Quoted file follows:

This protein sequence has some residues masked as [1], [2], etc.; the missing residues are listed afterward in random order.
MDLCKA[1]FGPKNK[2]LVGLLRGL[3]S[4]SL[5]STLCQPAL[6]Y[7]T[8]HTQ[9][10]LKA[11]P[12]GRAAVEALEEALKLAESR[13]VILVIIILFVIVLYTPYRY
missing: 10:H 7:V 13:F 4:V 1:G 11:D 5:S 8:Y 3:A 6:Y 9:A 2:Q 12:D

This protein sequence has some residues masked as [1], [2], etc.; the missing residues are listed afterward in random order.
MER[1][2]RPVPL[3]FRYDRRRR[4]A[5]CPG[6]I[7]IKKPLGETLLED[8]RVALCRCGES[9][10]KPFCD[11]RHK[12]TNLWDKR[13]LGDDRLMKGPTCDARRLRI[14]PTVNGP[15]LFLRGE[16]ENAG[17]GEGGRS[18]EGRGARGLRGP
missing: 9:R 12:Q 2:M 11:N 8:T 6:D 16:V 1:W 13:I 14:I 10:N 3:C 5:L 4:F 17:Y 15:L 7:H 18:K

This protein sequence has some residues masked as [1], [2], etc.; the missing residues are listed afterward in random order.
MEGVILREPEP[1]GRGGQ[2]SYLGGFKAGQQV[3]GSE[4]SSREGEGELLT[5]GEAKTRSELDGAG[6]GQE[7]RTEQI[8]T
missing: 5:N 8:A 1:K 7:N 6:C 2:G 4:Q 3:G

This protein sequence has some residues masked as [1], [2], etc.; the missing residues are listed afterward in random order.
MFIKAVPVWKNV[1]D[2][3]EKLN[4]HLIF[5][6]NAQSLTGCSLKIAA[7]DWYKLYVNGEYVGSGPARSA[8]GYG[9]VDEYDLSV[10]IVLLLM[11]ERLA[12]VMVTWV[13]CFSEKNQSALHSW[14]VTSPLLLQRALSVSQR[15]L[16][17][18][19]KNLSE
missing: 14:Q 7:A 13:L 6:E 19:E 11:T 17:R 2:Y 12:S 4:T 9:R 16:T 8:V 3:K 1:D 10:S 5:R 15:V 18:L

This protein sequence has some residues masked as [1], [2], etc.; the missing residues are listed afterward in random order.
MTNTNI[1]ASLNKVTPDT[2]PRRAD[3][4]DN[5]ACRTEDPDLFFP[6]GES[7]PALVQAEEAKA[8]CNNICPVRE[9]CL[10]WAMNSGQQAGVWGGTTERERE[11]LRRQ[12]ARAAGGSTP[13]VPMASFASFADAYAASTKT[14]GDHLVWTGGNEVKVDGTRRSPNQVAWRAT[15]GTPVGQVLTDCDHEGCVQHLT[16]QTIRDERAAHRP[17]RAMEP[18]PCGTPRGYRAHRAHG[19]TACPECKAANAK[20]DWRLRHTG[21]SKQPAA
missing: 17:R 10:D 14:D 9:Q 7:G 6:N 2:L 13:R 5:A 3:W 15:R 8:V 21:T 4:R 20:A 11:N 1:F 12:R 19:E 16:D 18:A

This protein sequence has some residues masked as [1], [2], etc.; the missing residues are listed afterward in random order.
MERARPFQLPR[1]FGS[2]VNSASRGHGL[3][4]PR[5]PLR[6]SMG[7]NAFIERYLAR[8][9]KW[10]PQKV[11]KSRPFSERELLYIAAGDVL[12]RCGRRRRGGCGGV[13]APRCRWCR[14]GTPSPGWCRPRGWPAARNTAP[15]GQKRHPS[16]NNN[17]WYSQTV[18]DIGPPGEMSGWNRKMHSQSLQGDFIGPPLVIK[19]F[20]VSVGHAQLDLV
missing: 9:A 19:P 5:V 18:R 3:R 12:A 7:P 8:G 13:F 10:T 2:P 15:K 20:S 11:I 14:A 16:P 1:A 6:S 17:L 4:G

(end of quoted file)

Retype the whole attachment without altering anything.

This protein sequence has some residues masked as [1], [2], etc.; the missing residues are listed afterward in random order.
MDLCKA[1]FGPKNK[2]LVGLLRGL[3]S[4]SL[5]STLCQPAL[6]Y[7]T[8]HTQ[9][10]LKA[11]P[12]GRAAVEALEEALKLAESR[13]VILVIIILFVIVLYTPYRY
missing: 10:H 7:V 13:F 4:V 1:G 11:D 5:S 8:Y 3:A 6:Y 9:A 2:Q 12:D

This protein sequence has some residues masked as [1], [2], etc.; the missing residues are listed afterward in random order.
MER[1][2]RPVPL[3]FRYDRRRR[4]A[5]CPG[6]I[7]IKKPLGETLLED[8]RVALCRCGES[9][10]KPFCD[11]RHK[12]TNLWDKR[13]LGDDRLMKGPTCDARRLRI[14]PTVNGP[15]LFLRGE[16]ENAG[17]GEGGRS[18]EGRGARGLRGP
missing: 9:R 12:Q 2:M 11:N 8:T 6:D 16:V 1:W 13:I 14:I 10:N 3:C 5:L 4:F 17:Y 15:L 7:H 18:K

This protein sequence has some residues masked as [1], [2], etc.; the missing residues are listed afterward in random order.
MEGVILREPEP[1]GRGGQ[2]SYLGGFKAGQQV[3]GSE[4]SSREGEGELLT[5]GEAKTRSELDGAG[6]GQE[7]RTEQI[8]T
missing: 5:N 8:A 1:K 7:N 6:C 2:G 4:Q 3:G

This protein sequence has some residues masked as [1], [2], etc.; the missing residues are listed afterward in random order.
MFIKAVPVWKNV[1]D[2][3]EKLN[4]HLIF[5][6]NAQSLTGCSLKIAA[7]DWYKLYVNGEYVGSGPARSA[8]GYG[9]VDEYDLSV[10]IVLLLM[11]ERLA[12]VMVTWV[13]CFSEKNQSALHSW[14]VTSPLLLQRALSVSQR[15]L[16][17][18][19]KNLSE
missing: 14:Q 7:A 13:L 6:E 19:E 11:T 17:R 2:Y 12:S 4:T 9:R 16:T 8:V 3:K 1:D 10:S 5:R 15:V 18:L

This protein sequence has some residues masked as [1], [2], etc.; the missing residues are listed afterward in random order.
MTNTNI[1]ASLNKVTPDT[2]PRRAD[3][4]DN[5]ACRTEDPDLFFP[6]GES[7]PALVQAEEAKA[8]CNNICPVRE[9]CL[10]WAMNSGQQAGVWGGTTERERE[11]LRRQ[12]ARAAGGSTP[13]VPMASFASFADAYAASTKT[14]GDHLVWTGGNEVKVDGTRRSPNQVAWRAT[15]GTPVGQVLTDCDHEGCVQHLT[16]QTIRDERAAHRP[17]RAMEP[18]PCGTPRGYRAHRAHG[19]TACPECKAANAK[20]DWRLRHTG[21]SKQPAA
missing: 17:R 10:D 14:D 9:Q 7:G 6:N 2:L 13:R 5:A 3:W 15:R 8:V 21:T 4:R 20:A 11:N 1:F 12:R 19:E 16:D 18:A

This protein sequence has some residues masked as [1], [2], etc.; the missing residues are listed afterward in random order.
MERARPFQLPR[1]FGS[2]VNSASRGHGL[3][4]PR[5]PLR[6]SMG[7]NAFIERYLAR[8][9]KW[10]PQKV[11]KSRPFSERELLYIAAGDVL[12]RCGRRRRGGCGGV[13]APRCRWCR[14]GTPSPGWCRPRGWPAARNTAP[15]GQKRHPS[16]NNN[17]WYSQTV[18]DIGPPGEMSGWNRKMHSQSLQGDFIGPPLVIK[19]F[20]VSVGHAQLDLV
missing: 9:A 19:P 5:V 18:R 3:R 12:A 7:P 8:G 13:F 10:T 2:P 15:K 20:S 11:I 14:A 16:P 1:A 6:S 17:L 4:G